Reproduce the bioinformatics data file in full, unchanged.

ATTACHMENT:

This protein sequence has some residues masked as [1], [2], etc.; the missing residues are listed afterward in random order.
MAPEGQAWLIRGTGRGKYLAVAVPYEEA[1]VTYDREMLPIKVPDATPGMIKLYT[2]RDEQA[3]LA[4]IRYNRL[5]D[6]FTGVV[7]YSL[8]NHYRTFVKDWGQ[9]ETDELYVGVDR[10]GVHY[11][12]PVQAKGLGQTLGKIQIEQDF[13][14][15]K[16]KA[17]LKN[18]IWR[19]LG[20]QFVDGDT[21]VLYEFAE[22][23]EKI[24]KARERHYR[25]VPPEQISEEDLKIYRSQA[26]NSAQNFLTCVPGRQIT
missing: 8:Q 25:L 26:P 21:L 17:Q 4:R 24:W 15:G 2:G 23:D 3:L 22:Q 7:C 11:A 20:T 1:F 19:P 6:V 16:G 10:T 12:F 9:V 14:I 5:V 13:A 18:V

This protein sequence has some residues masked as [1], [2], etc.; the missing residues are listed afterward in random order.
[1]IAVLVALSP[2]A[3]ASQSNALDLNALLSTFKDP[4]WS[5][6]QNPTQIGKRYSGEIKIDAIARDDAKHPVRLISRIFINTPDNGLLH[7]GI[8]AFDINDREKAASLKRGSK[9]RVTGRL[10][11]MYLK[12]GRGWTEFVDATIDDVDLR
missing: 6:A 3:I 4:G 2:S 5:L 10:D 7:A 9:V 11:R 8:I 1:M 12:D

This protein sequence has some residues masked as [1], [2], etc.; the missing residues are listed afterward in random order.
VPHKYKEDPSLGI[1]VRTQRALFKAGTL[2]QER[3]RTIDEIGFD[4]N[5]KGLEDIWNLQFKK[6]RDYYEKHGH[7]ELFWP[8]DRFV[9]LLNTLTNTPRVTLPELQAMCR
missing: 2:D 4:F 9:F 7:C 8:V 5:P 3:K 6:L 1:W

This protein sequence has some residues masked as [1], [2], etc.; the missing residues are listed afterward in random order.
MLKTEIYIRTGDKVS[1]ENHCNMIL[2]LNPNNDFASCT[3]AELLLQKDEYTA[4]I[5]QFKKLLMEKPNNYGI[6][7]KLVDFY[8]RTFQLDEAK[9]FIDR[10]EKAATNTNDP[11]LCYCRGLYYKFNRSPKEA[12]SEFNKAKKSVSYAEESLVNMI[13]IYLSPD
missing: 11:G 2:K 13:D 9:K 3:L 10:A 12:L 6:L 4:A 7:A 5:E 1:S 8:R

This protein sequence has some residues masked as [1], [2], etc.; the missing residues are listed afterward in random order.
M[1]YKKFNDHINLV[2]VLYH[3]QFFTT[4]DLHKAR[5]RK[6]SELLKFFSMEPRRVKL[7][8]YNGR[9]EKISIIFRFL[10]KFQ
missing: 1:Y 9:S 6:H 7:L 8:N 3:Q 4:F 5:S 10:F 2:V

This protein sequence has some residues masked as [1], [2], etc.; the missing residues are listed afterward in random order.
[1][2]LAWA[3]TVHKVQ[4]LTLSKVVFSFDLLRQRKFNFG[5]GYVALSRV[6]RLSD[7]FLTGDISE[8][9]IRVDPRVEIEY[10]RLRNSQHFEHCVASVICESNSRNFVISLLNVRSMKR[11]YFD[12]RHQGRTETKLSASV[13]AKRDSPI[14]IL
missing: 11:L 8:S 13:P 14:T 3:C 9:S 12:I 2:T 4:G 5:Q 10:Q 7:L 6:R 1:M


This protein sequence has some residues masked as [1], [2], etc.; the missing residues are listed afterward in random order.
MAPEGQAWLIRGTGRGKYLAVAVPYEEA[1]VTYDREMLPIKVPDATPGMIKLYT[2]RDEQA[3]LA[4]IRYNRL[5]D[6]FTGVV[7]YSL[8]NHYRTFVKDWGQ[9]ETDELYVGVDR[10]GVHY[11][12]PVQAKGLGQTLGKIQIEQDF[13][14][15]K[16]KA[17]LKN[18]IWR[19]LG[20]QFVDGDT[21]VLYEFAE[22][23]EKI[24]KARERHYR[25]VPPEQISEEDLKIYRSQA[26]NSAQNFLTCVPGRQIT
missing: 8:Q 25:L 26:P 21:L 17:Q 4:R 24:W 15:G 2:G 23:D 3:L 22:Q 7:C 11:A 20:T 1:F 19:P 6:V 16:G 10:T 12:F 9:V 14:I 5:V 13:A 18:V

This protein sequence has some residues masked as [1], [2], etc.; the missing residues are listed afterward in random order.
[1]IAVLVALSP[2]A[3]ASQSNALDLNALLSTFKDP[4]WS[5][6]QNPTQIGKRYSGEIKIDAIARDDAKHPVRLISRIFINTPDNGLLH[7]GI[8]AFDINDREKAASLKRGSK[9]RVTGRL[10][11]MYLK[12]GRGWTEFVDATIDDVDLR
missing: 6:A 3:I 4:G 2:S 5:L 10:D 7:A 9:V 11:R 8:I 1:M 12:D

This protein sequence has some residues masked as [1], [2], etc.; the missing residues are listed afterward in random order.
VPHKYKEDPSLGI[1]VRTQRALFKAGTL[2]QER[3]RTIDEIGFD[4]N[5]KGLEDIWNLQFKK[6]RDYYEKHGH[7]ELFWP[8]DRFV[9]LLNTLTNTPRVTLPELQAMCR
missing: 2:D 4:F 9:F 7:C 8:V 5:P 3:K 6:L 1:W

This protein sequence has some residues masked as [1], [2], etc.; the missing residues are listed afterward in random order.
MLKTEIYIRTGDKVS[1]ENHCNMIL[2]LNPNNDFASCT[3]AELLLQKDEYTA[4]I[5]QFKKLLMEKPNNYGI[6][7]KLVDFY[8]RTFQLDEAK[9]FIDR[10]EKAATNTNDP[11]LCYCRGLYYKFNRSPKEA[12]SEFNKAKKSVSYAEESLVNMI[13]IYLSPD
missing: 11:G 2:K 13:D 9:K 3:L 10:A 12:L 6:L 4:A 7:A 5:E 1:S 8:R

This protein sequence has some residues masked as [1], [2], etc.; the missing residues are listed afterward in random order.
M[1]YKKFNDHINLV[2]VLYH[3]QFFTT[4]DLHKAR[5]RK[6]SELLKFFSMEPRRVKL[7][8]YNGR[9]EKISIIFRFL[10]KFQ
missing: 1:Y 9:S 6:H 7:L 8:N 3:Q 4:F 5:S 10:F 2:V

This protein sequence has some residues masked as [1], [2], etc.; the missing residues are listed afterward in random order.
[1][2]LAWA[3]TVHKVQ[4]LTLSKVVFSFDLLRQRKFNFG[5]GYVALSRV[6]RLSD[7]FLTGDISE[8][9]IRVDPRVEIEY[10]RLRNSQHFEHCVASVICESNSRNFVISLLNVRSMKR[11]YFD[12]RHQGRTETKLSASV[13]AKRDSPI[14]IL
missing: 11:L 8:S 13:P 14:T 3:C 9:S 12:I 2:T 4:G 5:Q 10:Q 7:L 6:R 1:M